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2 Examples of Crop Insurance, Market Scenarios

April 20, 2013
By: Bob Utterback, Farm Journal Columnist
 
 

The following information is a Web Extra from the pages of Farm Journal. It corresponds with the article "Work the Market." You can find the article in Farm Journal's 2013 Late Spring issue.

The information below builds on the examples provided in the original story. It provides to additional examples of how market and crop insurance go hand-in-hand.

I’m using the hypothetical farm in central Indiana. It has gross costs of $760 per acre and an estimated corn yield of 160 bushels for an estimated $4.75/bu. basic costs. For initial planning purposes this evaluation is based on an early Dec cash sale with basis at 25 under the Dec contract. (Hopefully our marketing decisions can improve on this price.)

There are three pricing scenerios being addressed: (1) Nothing is done and the producer takes all the risk and sells in early December. (2) Crop insurance is purchased at the 85% RP level and the crop is sold in early December. (3) The final scenario uses an early crop selling strategy that starts first in Sept contract and then eventually rolls to December. Please note that this last strategy would be adjusted significantly depending on the desire of the producer. This is where it is necessary to customize it to each producer’s needs and the information in this article should only be used as a guide or baseline comparision.

Lets assume a 160 corn yield and Dec futures is at $5.62, as of late March the market is offering a producer a $100/acre contribution to land, management and overhead. The producer does nothing and takes all the risk and sells in early December. According to Table 1 [Silveus Financial Group], profit per acre quickly drops to a negative number if we see prices drop much lower than those seen in late March. The only way profits improve is if individual yield increases while prices rally. This is what happened last year for the Northern Midwest corn producers who avoided the drought. In summary 160 yield and low prices could be extremely fiancial painful unless your cost are significantly lower than my suggested $4.75 plus 25 cent basis or $5.00 basic cost.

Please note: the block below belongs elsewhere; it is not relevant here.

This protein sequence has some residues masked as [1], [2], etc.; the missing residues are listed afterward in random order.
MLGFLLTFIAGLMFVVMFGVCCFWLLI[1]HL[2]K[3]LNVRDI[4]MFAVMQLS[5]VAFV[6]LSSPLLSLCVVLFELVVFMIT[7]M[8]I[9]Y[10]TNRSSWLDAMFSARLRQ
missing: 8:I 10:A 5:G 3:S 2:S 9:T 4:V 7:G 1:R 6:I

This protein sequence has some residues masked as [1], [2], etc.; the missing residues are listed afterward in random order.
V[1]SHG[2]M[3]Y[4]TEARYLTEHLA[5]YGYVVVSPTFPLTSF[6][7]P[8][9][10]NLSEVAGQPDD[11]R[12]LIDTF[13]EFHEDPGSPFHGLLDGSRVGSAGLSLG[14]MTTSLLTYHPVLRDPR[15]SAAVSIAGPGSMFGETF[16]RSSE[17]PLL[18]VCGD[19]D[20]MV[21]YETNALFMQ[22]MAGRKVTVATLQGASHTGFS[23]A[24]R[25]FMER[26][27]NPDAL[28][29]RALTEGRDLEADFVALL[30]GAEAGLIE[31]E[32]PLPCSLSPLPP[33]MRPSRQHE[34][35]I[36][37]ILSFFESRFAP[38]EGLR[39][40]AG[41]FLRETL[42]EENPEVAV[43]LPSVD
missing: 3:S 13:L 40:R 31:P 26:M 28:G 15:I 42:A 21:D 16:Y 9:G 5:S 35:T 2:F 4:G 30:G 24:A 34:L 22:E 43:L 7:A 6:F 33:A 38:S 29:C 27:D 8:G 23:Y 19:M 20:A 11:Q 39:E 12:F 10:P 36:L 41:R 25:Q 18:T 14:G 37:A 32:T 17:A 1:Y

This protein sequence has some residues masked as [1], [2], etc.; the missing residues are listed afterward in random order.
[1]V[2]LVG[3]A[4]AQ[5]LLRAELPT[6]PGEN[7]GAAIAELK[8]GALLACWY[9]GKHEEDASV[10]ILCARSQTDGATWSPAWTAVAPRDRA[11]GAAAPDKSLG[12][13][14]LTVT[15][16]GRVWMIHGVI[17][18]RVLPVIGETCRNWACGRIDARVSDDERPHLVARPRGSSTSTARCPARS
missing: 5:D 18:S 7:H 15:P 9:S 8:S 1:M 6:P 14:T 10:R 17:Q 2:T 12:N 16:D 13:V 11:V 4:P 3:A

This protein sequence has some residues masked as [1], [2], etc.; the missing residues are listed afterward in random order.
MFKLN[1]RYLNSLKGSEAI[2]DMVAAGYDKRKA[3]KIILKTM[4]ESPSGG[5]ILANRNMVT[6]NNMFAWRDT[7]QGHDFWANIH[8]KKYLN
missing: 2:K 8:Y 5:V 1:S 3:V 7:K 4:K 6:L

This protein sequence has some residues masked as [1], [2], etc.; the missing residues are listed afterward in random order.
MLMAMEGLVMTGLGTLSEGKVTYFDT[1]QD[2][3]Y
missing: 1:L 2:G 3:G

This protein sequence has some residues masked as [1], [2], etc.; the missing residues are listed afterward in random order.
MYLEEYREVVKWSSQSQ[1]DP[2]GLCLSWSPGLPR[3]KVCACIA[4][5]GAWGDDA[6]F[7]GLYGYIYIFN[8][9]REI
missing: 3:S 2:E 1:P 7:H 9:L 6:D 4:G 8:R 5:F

TABLE 1. Assume a 160 corn yield and Dec futures is at $5.62, as of late March the market is offering a producer a $100/acre contribution to land, management and overhead.

Crop Insurance   Table 1

SOURCE: Silveus Financial Group Past performance is not necessarily indicative of future results.

Although every reasonable attempt has been made to ensure the accuracy of the information provided, Utterback Marketing Services Inc. assumes no responsibility for any errors or omissions.


The following table assumes the same basic costs as in Table 1, but includes a cost of $19/acre for 85% RP crop insurance coverage. The results are dramatic, in that, regardless of price or yield variance, the maximum downside risk is capped at $58/loss per acre while much of the upside potential is left in place. This reflects the power of crop insurance; there is a limit on the level of flat price loss/acre [the negative is its cost]!

TABLE 2. Assume crop insurance at a cost of $19/acre for 85% RP coverage, a 160 yield, Dec futures is at $5.62, and as of late March the market is offering this producer an $81/acre contribution to land, management and overhead.

Crop Insurance   Table 2

SOURCE: Silveus Financial Group Past performance is not necessarily indicative of future results.

Although every reasonable attempt has been made to ensure the accuracy of the information provided, Utterback Marketing Services Inc. assumes no responsibility for any errors or omissions.
 


 

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FEATURED IN: Farm Journal - Late Spring 2013

 
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